Retha BooneRetha Boone-FyeRetha Boone-Fye is the director of the Miami-Dade County Black Advisory Board. She previously served as Public Affairs Director for South Florida’s only Historically Black University—Florida Memorial.  She has been recognized by InFocus Magazine’s “Quiet Storm Award”; was named one of South Florida’s “Most Distinguished and Influential Black Women for 2010” by Success Magazine and was recently honored by ICABA World as one of South Florida’s “Most accomplished Black Professionals for 2011.”  She’s the second generation daughter of Bahamian parents and Jamaican great-grandparents. Mrs. Boone-Fye was the first of her immigrant family to attend university and received her undergraduate degree from the University of Miami and her graduate degree from Nova-Southeastern University.

 

 

 

Latino USA intern Julia Shu contributed reporting.

Photo of gathering in front of Government Center in Miami on December 1st, 2000. Photo by Robert King/Newsmakers via Getty Images. 

A TASTE OF HELADO NEGRO

Ecuador-via-Florida musician Roberto Carlos Lange, aka Helado Negro, just released his latest record Invisible Life. Hear about his family life, musical philosophy, and meanings behind the new tunes in his own words.

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Click here to download this week’s show. 

HeladoNegroHeadshot From the room he grew up in, in South Florida, to his apartment in Savannah, where that restless tropical silent partner, humidity, continued to creep in, and now in his current home in Brooklyn – Roberto Lange of Helado Negro has never not made music. Tones whittled out of these places, memories, time and all its impressions, Invisible Life is Helado Negro’s third full-length album. Like captured light, it is a reflection of Helado Negro’s refined love affair with synthesis, sampling, and his own strengthening voice.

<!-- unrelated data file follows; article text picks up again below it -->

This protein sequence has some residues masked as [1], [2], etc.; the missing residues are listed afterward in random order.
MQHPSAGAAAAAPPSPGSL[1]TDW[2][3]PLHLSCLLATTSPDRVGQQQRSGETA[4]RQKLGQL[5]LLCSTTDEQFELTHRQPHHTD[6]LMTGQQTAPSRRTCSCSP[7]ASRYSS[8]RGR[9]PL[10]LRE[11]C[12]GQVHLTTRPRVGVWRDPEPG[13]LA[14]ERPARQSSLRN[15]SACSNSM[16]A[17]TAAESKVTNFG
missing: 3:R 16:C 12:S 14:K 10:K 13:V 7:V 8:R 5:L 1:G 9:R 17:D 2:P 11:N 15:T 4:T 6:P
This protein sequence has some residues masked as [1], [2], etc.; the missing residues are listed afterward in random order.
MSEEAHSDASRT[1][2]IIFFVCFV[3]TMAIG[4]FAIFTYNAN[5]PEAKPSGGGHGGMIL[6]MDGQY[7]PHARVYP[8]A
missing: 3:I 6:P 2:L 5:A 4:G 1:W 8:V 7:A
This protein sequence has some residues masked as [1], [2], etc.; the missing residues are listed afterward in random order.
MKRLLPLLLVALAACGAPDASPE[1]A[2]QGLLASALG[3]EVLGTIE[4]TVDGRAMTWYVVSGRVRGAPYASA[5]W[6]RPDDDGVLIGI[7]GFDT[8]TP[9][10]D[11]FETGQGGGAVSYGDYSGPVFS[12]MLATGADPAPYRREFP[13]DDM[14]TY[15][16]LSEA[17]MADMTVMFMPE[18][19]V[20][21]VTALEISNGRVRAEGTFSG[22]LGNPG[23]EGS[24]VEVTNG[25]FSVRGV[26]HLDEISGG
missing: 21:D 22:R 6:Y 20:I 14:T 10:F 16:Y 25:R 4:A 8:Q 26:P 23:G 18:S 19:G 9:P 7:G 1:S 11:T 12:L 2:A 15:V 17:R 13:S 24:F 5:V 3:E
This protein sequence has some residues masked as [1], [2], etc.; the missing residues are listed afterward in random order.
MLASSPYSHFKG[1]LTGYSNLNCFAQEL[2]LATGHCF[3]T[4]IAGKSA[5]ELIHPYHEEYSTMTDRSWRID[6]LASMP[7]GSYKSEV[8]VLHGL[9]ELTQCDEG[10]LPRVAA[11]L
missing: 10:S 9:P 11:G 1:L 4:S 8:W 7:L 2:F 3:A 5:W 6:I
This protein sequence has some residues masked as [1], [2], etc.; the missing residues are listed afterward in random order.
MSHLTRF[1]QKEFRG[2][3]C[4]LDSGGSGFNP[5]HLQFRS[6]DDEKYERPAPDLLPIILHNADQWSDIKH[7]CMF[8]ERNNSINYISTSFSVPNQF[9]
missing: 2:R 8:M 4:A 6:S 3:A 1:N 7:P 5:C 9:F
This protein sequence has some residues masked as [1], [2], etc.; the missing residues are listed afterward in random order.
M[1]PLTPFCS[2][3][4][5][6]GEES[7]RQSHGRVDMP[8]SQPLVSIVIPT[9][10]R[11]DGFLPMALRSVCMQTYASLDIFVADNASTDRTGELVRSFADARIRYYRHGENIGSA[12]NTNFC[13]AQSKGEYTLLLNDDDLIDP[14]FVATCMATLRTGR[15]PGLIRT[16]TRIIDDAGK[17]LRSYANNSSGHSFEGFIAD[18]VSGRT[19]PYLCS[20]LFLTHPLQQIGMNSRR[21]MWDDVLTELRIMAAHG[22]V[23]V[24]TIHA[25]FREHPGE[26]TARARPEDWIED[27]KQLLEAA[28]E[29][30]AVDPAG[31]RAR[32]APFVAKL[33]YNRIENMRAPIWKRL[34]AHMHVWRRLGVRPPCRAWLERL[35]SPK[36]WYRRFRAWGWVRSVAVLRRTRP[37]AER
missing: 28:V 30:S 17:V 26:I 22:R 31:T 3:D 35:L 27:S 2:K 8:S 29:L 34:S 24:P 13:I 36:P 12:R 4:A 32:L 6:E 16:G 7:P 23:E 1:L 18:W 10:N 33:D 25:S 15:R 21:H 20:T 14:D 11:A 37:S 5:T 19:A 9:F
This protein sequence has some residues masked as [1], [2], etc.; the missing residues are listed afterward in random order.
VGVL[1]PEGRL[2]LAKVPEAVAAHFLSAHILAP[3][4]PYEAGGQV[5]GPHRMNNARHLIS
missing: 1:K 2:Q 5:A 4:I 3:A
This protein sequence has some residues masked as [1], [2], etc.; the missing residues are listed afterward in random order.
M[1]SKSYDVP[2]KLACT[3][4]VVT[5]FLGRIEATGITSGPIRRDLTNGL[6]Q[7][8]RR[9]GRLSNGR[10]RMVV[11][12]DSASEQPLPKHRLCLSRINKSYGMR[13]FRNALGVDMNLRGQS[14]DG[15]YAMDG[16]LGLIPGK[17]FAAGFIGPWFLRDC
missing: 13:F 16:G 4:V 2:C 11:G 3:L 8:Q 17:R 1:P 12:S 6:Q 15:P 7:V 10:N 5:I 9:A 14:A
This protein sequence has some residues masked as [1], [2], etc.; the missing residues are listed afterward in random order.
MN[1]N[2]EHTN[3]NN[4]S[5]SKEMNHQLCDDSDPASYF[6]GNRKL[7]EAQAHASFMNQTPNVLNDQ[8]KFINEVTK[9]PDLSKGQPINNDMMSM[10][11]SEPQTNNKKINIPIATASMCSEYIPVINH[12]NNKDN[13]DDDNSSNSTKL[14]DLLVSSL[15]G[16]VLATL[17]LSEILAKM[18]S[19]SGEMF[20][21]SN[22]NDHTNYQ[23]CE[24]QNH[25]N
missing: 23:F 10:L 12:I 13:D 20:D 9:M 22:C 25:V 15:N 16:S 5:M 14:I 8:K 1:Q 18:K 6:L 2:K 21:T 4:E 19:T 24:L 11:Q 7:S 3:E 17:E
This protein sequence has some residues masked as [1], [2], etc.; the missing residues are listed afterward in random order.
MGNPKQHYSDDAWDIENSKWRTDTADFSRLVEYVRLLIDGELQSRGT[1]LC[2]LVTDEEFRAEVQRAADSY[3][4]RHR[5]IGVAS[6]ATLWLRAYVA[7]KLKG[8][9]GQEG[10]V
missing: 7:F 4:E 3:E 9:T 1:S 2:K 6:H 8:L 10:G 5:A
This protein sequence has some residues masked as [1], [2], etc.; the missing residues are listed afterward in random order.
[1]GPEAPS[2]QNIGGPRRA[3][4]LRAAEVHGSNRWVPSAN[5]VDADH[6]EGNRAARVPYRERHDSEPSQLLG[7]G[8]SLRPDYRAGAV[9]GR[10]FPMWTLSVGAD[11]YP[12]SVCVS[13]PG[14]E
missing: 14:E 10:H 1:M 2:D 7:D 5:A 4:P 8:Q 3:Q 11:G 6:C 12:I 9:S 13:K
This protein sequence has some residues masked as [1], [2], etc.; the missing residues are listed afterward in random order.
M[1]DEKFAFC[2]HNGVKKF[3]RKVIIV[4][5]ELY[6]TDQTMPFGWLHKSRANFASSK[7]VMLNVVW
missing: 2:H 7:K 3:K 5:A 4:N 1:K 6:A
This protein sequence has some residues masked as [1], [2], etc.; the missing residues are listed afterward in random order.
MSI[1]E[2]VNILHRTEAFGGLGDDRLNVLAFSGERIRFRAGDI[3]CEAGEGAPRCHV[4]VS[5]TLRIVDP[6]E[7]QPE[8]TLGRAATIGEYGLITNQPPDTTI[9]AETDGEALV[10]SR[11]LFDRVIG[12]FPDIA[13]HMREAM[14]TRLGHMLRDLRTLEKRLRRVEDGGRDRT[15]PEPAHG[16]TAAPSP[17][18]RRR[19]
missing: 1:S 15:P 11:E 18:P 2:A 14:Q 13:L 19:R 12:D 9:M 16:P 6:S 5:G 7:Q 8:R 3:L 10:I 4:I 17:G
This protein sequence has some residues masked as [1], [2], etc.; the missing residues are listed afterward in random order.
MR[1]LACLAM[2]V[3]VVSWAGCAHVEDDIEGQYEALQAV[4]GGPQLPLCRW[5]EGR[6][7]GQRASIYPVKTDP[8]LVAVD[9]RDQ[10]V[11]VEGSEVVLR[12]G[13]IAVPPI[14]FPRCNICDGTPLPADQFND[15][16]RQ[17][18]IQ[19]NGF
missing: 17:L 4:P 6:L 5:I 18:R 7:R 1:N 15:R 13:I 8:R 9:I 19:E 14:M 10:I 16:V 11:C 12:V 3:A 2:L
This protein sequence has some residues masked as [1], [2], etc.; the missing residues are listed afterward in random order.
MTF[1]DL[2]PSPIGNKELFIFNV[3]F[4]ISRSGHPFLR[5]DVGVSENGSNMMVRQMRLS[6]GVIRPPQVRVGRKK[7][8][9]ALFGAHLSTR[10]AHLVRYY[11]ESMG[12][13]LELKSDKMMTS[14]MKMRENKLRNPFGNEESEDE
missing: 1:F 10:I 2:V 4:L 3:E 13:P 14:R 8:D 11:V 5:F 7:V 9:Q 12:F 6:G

ELECTIONS NATIONWIDE

As the elections wrap up, we have briefings from key areas around the country where the Latino vote had a key impact on the election – and also reflects America’s changing demographics.

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Click here to download this week’s show. Image courtesy of Colorlines (creative commons).

Ashley Lopez is a reporter for WLRN-Miami Herald News. She also splits her time as a reporter/blogger for the Florida Center for Investigative Reporting and as a local print reporter for The Miami Herald. Previously, Lopez was a reporter/blogger for The Florida Independent — a nonprofit news blog that covered Florida politics and public policy. A native Miamian, Lopez graduated from the University of North Carolina at Chapel Hill with a journalism degree. She also interned for Talking Points Memo and an NPR affiliate in Durham, North Carolina.

Robbie Harris is WVTF/RADIO IQ‘s New River Valley Bureau Chief. Based in Blacksburg, Robbie covers the New River Valley and southwestern Virginia. She is a former news director of WBEZ/ Chicago Public Radio and WHYY in Philadelphia, where she led award-winning news teams and creative projects. She has also worked in public and commercial television, as well as print journalism.

News Director Peter O’Dowd leads a newsroom that includes reporters in seven Southwestern bureaus. His work has aired on The BBC, NPR’s Morning Edition, All Things Considered, Talk of the Nation, and American Public Media’s Marketplace. He’s covered technology, the housing bubble and the constant flap over immigration policy that keeps Arizona in the national spotlight. Peter began his radio career at Wyoming Public Radio. He has a master’s degree from Columbia University’s Graduate School of Journalism, and he’s taught English in Tokyo, Japan.